In connection with the Women in PDEs workshop at the Karlsruhe Institute for Technology April 27-28 2017, Gudrun Thäter recorded a podcast conversation with me on the topic of cerebral fluid flow in general and the #Waterscales project in particular.
Our short and sweet software paper on cbcbeat: an adjoint-enabled framework for computational cardiac electrophysiology by Rognes, Farrell, Funke, Hake and Maleckar has been accepted and published in the Journal of Open Source Software: http://joss.theoj.org/papers/8403a4b6cabff51d99d6b0a433358016
Late last year, I received an email from a member of the TEDxOslo organization committee, asking if I would be interested in giving a TEDx talk at TEDxOslo 2017 taking place in the National Theatre on May 3 2017. Enjoy the end result here:
I am happy to announce that Dr. Cécile Daversin-Catty joined the Waterscales project as a postdoctoral fellow at Simula Research Laboratory on May 1 2017. Cécile will be working on mixed dimensional finite element formulations for mesoscale modelling of the brain’s waterscape, from both a theoretical and an implementational (FEniCS) perspective.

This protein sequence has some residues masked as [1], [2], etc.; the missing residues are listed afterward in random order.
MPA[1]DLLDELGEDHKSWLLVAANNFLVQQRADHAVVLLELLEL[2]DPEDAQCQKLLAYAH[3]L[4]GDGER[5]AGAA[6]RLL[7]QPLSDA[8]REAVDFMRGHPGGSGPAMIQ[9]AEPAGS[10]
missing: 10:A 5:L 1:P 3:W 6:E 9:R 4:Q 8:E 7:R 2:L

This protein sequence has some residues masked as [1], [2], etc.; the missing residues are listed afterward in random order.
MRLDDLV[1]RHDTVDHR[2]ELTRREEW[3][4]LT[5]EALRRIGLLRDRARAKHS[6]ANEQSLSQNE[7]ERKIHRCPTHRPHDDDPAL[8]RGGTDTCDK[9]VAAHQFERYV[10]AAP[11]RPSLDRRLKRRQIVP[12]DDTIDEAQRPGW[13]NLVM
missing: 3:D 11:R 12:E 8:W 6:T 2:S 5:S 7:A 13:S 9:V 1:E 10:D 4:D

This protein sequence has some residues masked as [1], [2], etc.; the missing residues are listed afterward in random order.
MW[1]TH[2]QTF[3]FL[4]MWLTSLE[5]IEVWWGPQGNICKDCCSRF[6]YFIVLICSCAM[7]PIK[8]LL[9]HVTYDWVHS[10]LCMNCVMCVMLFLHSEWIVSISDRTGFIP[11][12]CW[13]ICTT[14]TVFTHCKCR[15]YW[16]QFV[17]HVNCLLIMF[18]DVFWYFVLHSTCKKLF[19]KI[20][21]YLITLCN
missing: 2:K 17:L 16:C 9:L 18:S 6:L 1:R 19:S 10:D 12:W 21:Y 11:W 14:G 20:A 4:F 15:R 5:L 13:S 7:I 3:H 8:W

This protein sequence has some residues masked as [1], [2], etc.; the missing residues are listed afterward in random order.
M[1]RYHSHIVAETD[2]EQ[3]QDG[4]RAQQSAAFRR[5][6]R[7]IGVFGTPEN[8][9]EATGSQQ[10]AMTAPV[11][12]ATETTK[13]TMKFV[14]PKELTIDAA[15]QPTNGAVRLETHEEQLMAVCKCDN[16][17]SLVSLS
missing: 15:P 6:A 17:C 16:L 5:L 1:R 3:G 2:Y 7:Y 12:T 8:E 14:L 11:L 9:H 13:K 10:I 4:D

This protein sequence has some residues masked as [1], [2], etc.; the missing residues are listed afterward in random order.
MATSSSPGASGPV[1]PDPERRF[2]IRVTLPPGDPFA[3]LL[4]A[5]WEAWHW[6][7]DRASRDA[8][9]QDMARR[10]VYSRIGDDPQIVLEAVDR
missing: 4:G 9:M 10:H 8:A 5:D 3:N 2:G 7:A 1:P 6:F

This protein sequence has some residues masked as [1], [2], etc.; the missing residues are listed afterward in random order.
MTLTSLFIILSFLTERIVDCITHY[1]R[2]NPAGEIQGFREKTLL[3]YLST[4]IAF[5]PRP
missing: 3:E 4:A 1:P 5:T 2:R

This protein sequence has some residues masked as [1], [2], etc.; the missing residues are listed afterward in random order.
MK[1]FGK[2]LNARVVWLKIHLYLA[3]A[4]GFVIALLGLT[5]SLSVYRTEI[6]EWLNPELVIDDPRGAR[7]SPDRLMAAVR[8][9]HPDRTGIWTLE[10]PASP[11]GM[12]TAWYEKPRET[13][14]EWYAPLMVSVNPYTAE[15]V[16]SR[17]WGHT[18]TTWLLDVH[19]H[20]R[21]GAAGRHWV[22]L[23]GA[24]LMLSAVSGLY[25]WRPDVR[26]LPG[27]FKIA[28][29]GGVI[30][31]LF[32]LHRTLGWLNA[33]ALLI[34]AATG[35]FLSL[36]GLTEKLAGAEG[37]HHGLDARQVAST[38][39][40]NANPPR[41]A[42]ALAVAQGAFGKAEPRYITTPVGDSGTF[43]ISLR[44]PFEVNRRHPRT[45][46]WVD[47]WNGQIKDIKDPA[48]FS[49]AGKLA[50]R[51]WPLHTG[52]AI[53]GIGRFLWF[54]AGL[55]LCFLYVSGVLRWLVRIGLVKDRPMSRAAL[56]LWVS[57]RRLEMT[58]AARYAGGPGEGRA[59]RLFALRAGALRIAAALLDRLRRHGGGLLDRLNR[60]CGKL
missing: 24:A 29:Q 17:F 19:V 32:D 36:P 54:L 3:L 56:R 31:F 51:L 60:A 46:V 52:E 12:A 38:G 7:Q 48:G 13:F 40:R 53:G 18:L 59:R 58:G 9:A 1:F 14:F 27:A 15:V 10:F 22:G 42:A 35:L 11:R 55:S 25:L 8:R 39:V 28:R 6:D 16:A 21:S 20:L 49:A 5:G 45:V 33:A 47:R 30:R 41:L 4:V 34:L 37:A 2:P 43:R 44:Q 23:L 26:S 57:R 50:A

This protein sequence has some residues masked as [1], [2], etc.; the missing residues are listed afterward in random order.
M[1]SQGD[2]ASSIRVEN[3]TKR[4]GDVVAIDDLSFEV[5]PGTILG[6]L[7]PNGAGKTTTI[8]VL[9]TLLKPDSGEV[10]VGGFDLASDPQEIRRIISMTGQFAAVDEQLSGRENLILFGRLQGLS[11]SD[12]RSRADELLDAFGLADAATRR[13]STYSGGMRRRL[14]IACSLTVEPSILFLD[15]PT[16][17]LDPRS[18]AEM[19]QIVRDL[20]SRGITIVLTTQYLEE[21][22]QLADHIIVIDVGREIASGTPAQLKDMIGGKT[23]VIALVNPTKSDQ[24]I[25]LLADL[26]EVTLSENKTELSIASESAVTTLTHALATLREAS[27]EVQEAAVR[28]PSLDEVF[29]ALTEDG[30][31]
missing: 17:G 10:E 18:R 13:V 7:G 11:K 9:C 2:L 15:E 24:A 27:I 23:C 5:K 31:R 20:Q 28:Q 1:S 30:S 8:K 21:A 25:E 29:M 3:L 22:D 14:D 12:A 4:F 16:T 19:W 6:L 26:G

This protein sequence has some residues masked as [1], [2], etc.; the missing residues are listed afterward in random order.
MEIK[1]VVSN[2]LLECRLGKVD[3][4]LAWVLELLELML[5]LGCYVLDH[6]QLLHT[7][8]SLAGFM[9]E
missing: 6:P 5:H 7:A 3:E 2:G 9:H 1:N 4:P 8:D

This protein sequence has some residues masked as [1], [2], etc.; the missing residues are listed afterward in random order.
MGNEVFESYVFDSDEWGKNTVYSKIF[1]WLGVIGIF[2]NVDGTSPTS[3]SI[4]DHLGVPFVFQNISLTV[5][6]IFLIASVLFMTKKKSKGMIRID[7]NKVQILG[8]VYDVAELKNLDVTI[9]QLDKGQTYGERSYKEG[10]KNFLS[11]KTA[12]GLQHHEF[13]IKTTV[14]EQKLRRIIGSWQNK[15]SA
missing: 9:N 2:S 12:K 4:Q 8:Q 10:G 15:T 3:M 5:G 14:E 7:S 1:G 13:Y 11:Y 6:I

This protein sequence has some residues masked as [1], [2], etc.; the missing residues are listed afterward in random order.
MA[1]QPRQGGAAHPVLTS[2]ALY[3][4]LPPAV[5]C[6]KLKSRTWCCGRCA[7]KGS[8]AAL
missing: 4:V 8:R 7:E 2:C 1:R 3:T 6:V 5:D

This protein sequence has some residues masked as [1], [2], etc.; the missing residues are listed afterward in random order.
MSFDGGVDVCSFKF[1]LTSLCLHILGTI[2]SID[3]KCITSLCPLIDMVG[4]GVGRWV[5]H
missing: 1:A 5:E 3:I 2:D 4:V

I am truly grateful and honoured that the European Research Council has awarded me with a 5-year Starting Grant within Mathematics (PE1) to fund the Waterscales project, a project dedicated to the mathematical and computational foundations for modeling cerebral fluid flow.
The Waterscales vision
Over the next decades, mathematics and numerics could play a crucial role in gaining new insight into the mechanisms driving water transport through the brain. Indeed, medical doctors express an urgent need for multiscale modeling and simulation – to overcome fundamental limitations in traditional techniques. Surprisingly little attention has been paid to the numerics of the brain’s waterscape however, in stark contrast to the role of simulation in other fields of neuroscience, and key mathematical models and methods are missing. To address this important challenge, the overall ambition of the Waterscales project is to establish the mathematical, numerical and computational foundations for predictively modeling fluid flow and solute transport through the brain across spatiotemporal scales – from the cellular to the organ level.